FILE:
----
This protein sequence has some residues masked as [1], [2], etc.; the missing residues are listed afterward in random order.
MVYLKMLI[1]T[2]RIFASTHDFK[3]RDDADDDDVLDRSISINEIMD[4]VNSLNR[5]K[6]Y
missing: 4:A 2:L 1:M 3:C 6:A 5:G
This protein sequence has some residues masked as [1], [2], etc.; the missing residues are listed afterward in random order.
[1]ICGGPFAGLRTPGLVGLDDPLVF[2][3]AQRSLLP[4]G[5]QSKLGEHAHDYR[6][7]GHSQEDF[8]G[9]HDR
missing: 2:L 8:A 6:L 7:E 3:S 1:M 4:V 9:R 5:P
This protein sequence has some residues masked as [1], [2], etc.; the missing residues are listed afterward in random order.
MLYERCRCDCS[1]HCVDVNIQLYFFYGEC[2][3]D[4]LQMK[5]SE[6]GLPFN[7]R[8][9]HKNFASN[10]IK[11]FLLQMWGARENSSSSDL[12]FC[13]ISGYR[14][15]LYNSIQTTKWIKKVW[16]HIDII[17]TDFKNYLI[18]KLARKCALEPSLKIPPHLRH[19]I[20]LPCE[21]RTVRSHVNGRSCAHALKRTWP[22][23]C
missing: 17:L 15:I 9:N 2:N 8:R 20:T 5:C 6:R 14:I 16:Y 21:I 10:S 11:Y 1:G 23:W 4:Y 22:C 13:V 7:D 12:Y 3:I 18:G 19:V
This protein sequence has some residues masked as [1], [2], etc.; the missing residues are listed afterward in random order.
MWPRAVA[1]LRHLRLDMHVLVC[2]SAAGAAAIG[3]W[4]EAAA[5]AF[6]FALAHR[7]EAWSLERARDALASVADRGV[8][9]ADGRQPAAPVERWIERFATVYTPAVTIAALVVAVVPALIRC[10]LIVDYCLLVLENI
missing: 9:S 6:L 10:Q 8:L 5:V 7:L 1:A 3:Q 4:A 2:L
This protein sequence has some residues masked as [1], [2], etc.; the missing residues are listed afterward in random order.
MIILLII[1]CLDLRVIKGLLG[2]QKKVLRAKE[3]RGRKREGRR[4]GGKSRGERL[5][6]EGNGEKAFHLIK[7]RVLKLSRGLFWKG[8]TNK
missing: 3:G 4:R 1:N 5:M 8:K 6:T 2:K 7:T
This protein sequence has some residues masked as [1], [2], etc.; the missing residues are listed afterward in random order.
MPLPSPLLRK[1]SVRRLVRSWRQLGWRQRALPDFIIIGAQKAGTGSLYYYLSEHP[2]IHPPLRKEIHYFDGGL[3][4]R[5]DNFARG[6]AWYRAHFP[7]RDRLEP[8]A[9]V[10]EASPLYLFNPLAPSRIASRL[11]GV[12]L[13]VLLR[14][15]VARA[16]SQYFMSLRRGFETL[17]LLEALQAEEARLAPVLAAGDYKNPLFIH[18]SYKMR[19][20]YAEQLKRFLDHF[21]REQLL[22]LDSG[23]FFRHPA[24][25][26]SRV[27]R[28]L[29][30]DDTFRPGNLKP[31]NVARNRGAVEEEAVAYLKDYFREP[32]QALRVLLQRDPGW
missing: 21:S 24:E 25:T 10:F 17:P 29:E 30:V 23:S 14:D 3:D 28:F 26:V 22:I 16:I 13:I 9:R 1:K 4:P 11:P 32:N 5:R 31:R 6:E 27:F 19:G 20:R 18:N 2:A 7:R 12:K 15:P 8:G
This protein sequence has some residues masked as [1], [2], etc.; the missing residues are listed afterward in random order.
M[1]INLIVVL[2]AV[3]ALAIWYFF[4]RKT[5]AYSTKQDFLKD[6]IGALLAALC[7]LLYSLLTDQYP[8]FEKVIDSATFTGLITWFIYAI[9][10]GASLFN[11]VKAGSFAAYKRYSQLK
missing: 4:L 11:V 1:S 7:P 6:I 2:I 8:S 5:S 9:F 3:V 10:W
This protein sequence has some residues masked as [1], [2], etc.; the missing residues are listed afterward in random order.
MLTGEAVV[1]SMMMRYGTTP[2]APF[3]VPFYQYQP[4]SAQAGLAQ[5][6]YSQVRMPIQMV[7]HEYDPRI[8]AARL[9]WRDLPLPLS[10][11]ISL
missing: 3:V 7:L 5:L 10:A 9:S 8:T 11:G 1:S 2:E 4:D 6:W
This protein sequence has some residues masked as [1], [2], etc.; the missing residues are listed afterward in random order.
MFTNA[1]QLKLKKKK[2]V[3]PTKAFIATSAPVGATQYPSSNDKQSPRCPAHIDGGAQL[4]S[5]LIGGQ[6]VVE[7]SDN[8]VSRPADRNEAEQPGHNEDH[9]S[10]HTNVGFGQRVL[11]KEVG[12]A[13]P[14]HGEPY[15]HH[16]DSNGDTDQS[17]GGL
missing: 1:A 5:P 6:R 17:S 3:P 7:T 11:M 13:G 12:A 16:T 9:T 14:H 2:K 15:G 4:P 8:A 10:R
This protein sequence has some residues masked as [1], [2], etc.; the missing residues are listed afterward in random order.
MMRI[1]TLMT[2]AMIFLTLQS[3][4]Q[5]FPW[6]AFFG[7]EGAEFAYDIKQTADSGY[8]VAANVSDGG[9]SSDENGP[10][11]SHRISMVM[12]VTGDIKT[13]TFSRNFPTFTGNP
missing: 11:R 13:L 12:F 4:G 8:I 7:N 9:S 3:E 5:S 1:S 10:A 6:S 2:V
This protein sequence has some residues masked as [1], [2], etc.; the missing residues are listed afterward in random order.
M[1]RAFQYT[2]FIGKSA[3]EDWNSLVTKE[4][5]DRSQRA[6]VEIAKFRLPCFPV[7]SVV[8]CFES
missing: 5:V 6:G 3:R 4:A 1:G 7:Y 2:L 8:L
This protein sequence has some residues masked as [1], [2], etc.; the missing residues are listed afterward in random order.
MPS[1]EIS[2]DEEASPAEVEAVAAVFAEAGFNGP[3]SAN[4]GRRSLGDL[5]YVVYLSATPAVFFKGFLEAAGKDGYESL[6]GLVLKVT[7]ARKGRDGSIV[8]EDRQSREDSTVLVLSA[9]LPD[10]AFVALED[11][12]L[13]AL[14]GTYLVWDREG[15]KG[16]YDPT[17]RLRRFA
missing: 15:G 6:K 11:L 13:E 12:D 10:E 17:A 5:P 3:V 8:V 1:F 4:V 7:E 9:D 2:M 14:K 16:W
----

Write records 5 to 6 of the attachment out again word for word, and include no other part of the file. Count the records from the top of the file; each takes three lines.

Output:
This protein sequence has some residues masked as [1], [2], etc.; the missing residues are listed afterward in random order.
MIILLII[1]CLDLRVIKGLLG[2]QKKVLRAKE[3]RGRKREGRR[4]GGKSRGERL[5][6]EGNGEKAFHLIK[7]RVLKLSRGLFWKG[8]TNK
missing: 3:G 4:R 1:N 5:M 8:K 6:T 2:K 7:T
This protein sequence has some residues masked as [1], [2], etc.; the missing residues are listed afterward in random order.
MPLPSPLLRK[1]SVRRLVRSWRQLGWRQRALPDFIIIGAQKAGTGSLYYYLSEHP[2]IHPPLRKEIHYFDGGL[3][4]R[5]DNFARG[6]AWYRAHFP[7]RDRLEP[8]A[9]V[10]EASPLYLFNPLAPSRIASRL[11]GV[12]L[13]VLLR[14][15]VARA[16]SQYFMSLRRGFETL[17]LLEALQAEEARLAPVLAAGDYKNPLFIH[18]SYKMR[19][20]YAEQLKRFLDHF[21]REQLL[22]LDSG[23]FFRHPA[24][25][26]SRV[27]R[28]L[29][30]DDTFRPGNLKP[31]NVARNRGAVEEEAVAYLKDYFREP[32]QALRVLLQRDPGW
missing: 21:S 24:E 25:T 10:F 17:P 29:E 30:V 23:S 14:D 3:D 28:F 26:V 22:I 16:I 13:I 9:R 1:K 4:P 11:P 32:N 5:R 31:R 6:E 27:F 19:G 20:R 18:N 2:A 7:R 12:K 15:P 8:G